Never have I bought a pair of shoes with such low expectations, that over a year later ended up being so close to perfect.
I purchased the Bushidos, last minute and at full retail, way back in January of 2015, concerned that my Altra Lone Peaks wouldn’t last the trip to New Zealand. This was a good call, the Lone Peaks survived the backpacking, barely, but wouldn’t have held up to the hunting trip had I brought them. Their traction is vintage LaSportiva trail runner, which is to say across mediums the best available, but a month of playing with different insoles I could not get them to fit right. Their drop felt much steeper than the claimed 6mm, the toe box was too small, the instep too structured, and the overall feel a seemingly bizarre throwback to the early 00s and the One Sport Vitesse. So I put them in the closet and ignored them for most of last year, money wasted.
A bunch of trashed shoes, the utter failure that was the Altra Olympus, and a reluctance to spend more money on more disappointment had me dust them off for Utah, and do what I should have done from the first; run them without any insoles at all. Suddenly my heel was properly locked in, my toes had enough vertical space, my arches weren’t sore was excessive “support”, and I was able to focus on what the Bushidos at base are, which is an exceptional rugged terrain shoe for hikers and backpacker with decent biomechanical stability. Being insoleless has the disadvantage of removing what can be a useful buffer between feet and grit, but otherwise has no downsides. Cushy padding, like that found in many insoles or indeed the midsoles of many other shoes, feels nice in the store but on the trail I’ve always found it be at best useless, and at worst fatiguing. The Bushidos have give, but its the stout kind that you only notice as substantive after mile 20.
Insofar as the Bushidos are tailored for tough terrain they’re firmly in the lineage of the Crosslite/X Country/Anakonda, possibly the apotheosis of that family. I loved the Crossleather, for the precision fit, fantastic traction, and upper which outlasted the tread. The X Country was more minimal, maybe excessively so, but had a wider toebox and the same great sole. Unfortunately the upper fabric sucked, making it a shoe with a short life, both individually and on the marketplace generally. The Anakonda fixed the durability problem, and maintained all the good parts of the X Country while adding a bit of structure which translated to a fantastic blend of stability and agility. They worked well on this trip, for example. Unfortunately the heel bit, literally, and while that lack of padding could be mitigated by tapping my achilles, it was annoying enough that I was not tempted to get a second pair.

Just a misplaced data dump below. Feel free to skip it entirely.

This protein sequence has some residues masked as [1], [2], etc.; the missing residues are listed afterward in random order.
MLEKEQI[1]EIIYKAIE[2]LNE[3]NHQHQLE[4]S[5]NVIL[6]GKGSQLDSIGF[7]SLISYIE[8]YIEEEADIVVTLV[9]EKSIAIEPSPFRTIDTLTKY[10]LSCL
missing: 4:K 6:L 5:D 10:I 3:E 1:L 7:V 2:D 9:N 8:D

The Bushido, without insoles, fixes all issues, though it is stiffer than any of the above discussed shoes. I miss having something as flexible as the X Country (and lament the complete lack of such a shoes on the market at present) but the stiff Bushido is the more logical instantiation of Sportiva’s idea. The Bushido sole sticks to anything, be it wet rock or loose dirt, the upper is durable enough to outlast the rubber, and most significantly the plastic foot cradle and snug-fitting inner locks the foot in flawlessly. I wore them on this trip carrying the most awkward backpacking load I’ve ever hauled, and foot stability and security was never an issue. If your joints and legs* are up to snuff, the Bushido has the fit and support for almost any load in any terrain.
Improvements? The multi-part sole seems pointless compared to the one piece of rubber on its predecessors, and the few windows into the EVA do allow sticks to poke you in exceptionally unlucky circumstances. Most significantly, the arch support and drop seem when taken together a bit archaic in the modern era, I’d love to wear a 2mm drop Bushido. Neither of these things are big objection, and I’ll shortly have another pair on the way for summer. For me**, they’re one of the best backpacking shoes, ever.
*This is how you stay safe, after all.
**La Sportiva fits lower volume feet, with narrow heels and mid-width forefeet. That’s my feet. Fatties generally don’t get along well with Sportiva, and as I want them to keep fitting me, I’d prefer it stay that way. Leave them alone paddlefoots.